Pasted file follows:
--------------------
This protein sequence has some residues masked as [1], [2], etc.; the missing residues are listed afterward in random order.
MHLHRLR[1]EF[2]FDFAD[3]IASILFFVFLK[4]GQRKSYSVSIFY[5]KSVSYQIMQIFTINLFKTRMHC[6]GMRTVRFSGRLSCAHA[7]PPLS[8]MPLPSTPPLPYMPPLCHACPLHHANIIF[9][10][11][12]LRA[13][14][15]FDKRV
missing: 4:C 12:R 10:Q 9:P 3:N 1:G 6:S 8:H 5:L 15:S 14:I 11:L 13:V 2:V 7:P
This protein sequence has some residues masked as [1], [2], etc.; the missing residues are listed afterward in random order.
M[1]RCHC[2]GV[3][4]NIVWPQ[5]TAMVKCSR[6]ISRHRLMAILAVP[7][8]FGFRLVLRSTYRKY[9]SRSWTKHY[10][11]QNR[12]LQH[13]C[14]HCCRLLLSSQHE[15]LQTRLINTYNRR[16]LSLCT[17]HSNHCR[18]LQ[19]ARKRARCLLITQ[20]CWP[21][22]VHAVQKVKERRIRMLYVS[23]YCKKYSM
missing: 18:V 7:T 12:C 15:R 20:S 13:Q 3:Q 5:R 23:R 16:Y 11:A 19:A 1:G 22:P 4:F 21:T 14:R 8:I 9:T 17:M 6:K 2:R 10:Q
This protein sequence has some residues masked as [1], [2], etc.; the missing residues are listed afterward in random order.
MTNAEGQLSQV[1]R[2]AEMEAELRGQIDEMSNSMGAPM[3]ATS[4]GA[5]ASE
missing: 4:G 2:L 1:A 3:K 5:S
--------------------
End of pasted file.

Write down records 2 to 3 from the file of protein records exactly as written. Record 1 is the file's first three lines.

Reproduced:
This protein sequence has some residues masked as [1], [2], etc.; the missing residues are listed afterward in random order.
M[1]RCHC[2]GV[3][4]NIVWPQ[5]TAMVKCSR[6]ISRHRLMAILAVP[7][8]FGFRLVLRSTYRKY[9]SRSWTKHY[10][11]QNR[12]LQH[13]C[14]HCCRLLLSSQHE[15]LQTRLINTYNRR[16]LSLCT[17]HSNHCR[18]LQ[19]ARKRARCLLITQ[20]CWP[21][22]VHAVQKVKERRIRMLYVS[23]YCKKYSM
missing: 18:V 7:T 12:C 15:R 20:S 13:Q 3:Q 5:R 23:R 16:Y 11:A 19:A 1:G 22:P 4:F 21:T 14:R 8:I 9:T 17:M 6:K 2:R 10:Q
This protein sequence has some residues masked as [1], [2], etc.; the missing residues are listed afterward in random order.
MTNAEGQLSQV[1]R[2]AEMEAELRGQIDEMSNSMGAPM[3]ATS[4]GA[5]ASE
missing: 4:G 2:L 1:A 3:K 5:S